TNSM spokesmen say such incidents will soon end. “We need time to bring the situation under control,” says Izzat Khan, a senior aide to Muhammad, and also one of the commanders who made it back alive from Afghanistan in 2002. “Under the ceasefire, the army and the Taliban have removed their checkpoints. This has created a security vacuum for miscreants to carry out criminal acts.” The TNSM has announced that, after the recent chaos, police officers are safe to resume their duties in Swat without threat of attack. But according to Shaukat Hayat, the deputy inspector general in Mingora, over 800 policeman deserted the force during the fighting, not willing to risk their lives or the lives of their families for the paltry wages they are paid. Very few have returned and, considering the continuing lawlessness, it seems likely that many will stay away permanently.
For the time being, the Taliban are the law, and the order they have imposed is brutal and unflinching. Pickup trucks filled with Taliban militants and equipped with loudspeakers roam the streets of Mingora, warning people to abide by Islamic law or face the consequences. Out of fear, Mingora’s hoteliers and shopkeepers are respecting the bans on television, the Internet, and card playing. All barber shops have posted signs asking people not to request any services that would contradict sharia injunctions (meaning no shaving). The streets of Mingora, alive with music just a few short years ago, are devoid of melody these days, save the occasional Quranic recitation, blasting over the din of cars and trucks from boom boxes carted around by Taliban supporters selling religious tapes and CDs, eerily reminiscent of Afghanistan under Taliban rule.
Is this the sharia Pakistan’s political leaders claim the people of Swat want? Locals have repeatedly told Maclean’s they are not interested in Taliban-style sharia, the kind that chops off heads and hands. But the problem with agreeing with violent militants on laws governing crime and punishment means also agreeing to allow a militant interpretation of those laws into the political discourse. The early signs of how sharia will work in Swat are not promising. The religious judges who have begun working in the courts have all been vetted by Muhammad, and the TNSM has promised to oversee their work. “We will make sure they are making the correct decisions,” says Muhammad. “We will help the government run the system.” That “help” will undoubtedly come in the form of pushing for outdated edicts in line with the TNSM’s own rigid interpretation of religious doctrine.
Defending the new system, one of the new judges claims that sharia has been unjustly maligned in the West. “Cutting off the right hand of a thief is correct Islamic punishment,” says Ehsan ur Rehman, 41. “But it’s a last-case scenario. It could happen, but I doubt you’ll see it.” As for women, there is no moderation, he adds. They must be covered at all times and accompanied by a male family member when outside the home. If an unmarried woman is caught having sex, the penalty is 50 lashes, and for adultery, death by stoning. A clash seems inevitable, pitting the mild form of sharia that the locals want against a system similar to the barbarism that Afghans were subjected to under Taliban rule.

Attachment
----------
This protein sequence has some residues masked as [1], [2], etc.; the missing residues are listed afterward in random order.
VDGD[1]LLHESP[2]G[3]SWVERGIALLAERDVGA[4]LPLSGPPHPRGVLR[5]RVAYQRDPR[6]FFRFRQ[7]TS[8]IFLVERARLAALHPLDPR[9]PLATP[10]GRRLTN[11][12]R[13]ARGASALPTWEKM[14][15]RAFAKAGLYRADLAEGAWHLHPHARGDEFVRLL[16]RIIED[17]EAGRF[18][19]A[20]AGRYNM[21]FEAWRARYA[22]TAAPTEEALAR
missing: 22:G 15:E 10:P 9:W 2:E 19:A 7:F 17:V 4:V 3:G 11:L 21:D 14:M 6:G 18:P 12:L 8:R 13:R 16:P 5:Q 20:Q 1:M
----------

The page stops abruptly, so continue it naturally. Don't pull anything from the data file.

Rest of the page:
In defending the deal in Swat, Pakistani authorities have talked about this being a dialogue with the “moderate Taliban,” a phrase coined by Western leaders who believe there are elements among the militants whom they can bring to the negotiating table in Afghanistan. The argument behind talking to this so-called moderate Taliban is based on pursuing what virtually every military strategist will say is the key element of fighting a counter-insurgency, or what Jonathan Schell, a respected war historian and author, calls “people’s war”: winning hearts and minds. According to this school of thought, the vast majority of Pashtuns, the ethnic group from which most of the Taliban are drawn, do not subscribe to global jihad. These fighters are men from the wilds of Afghanistan and Pakistan’s tribal interior, fighting what is for them, at least partly, a cultural war to preserve the Pashtun way of life: an ultra-conservative blend of Islam and tribal customs. No one from the U.S. or NATO is going to convince these people that their culture is not under threat (indeed, Pakistanis and Afghans have failed to do so). What’s needed are intermediaries—in other words, “moderate Taliban”—and concessions, for example the institution of some form of sharia.
Swat is the testing ground for this approach. The Obama administration, which has ordered another 17,000 U.S. troops to Afghanistan, has admitted as much, saying that it will see how the peace deal in Swat and the implementation of sharia law plays out before deciding if a similar approach can be applied to Afghanistan. The French foreign minister, Bernard Kouchner, appears to have gone a step further, acknowledging the possibility of a strong Taliban political presence in Afghanistan. “If the nationalist Taliban come to power through the vote and accept the constitution, that is the Afghans’ business,” he told Le Figaro on March 9. “What we cannot accept is support for international jihad.”